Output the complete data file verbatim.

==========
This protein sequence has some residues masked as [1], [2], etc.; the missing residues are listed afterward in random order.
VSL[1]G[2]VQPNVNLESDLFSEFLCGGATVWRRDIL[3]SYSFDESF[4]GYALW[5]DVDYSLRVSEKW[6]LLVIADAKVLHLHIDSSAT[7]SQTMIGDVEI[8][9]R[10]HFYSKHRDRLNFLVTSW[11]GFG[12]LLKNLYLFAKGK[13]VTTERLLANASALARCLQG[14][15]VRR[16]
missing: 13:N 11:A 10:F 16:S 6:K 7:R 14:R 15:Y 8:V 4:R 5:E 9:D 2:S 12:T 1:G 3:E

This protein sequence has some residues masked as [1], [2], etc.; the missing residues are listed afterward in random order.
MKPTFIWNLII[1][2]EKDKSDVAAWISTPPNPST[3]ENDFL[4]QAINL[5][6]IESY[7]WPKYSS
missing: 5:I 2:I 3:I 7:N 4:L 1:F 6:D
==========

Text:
This protein sequence has some residues masked as [1], [2], etc.; the missing residues are listed afterward in random order.
VSL[1]G[2]VQPNVNLESDLFSEFLCGGATVWRRDIL[3]SYSFDESF[4]GYALW[5]DVDYSLRVSEKW[6]LLVIADAKVLHLHIDSSAT[7]SQTMIGDVEI[8][9]R[10]HFYSKHRDRLNFLVTSW[11]GFG[12]LLKNLYLFAKGK[13]VTTERLLANASALARCLQG[14][15]VRR[16]
missing: 13:N 11:A 10:F 16:S 6:K 7:R 14:R 15:Y 8:V 4:R 5:E 9:D 2:S 12:T 1:G 3:E

This protein sequence has some residues masked as [1], [2], etc.; the missing residues are listed afterward in random order.
MKPTFIWNLII[1][2]EKDKSDVAAWISTPPNPST[3]ENDFL[4]QAINL[5][6]IESY[7]WPKYSS
missing: 5:I 2:I 3:I 7:N 4:L 1:F 6:D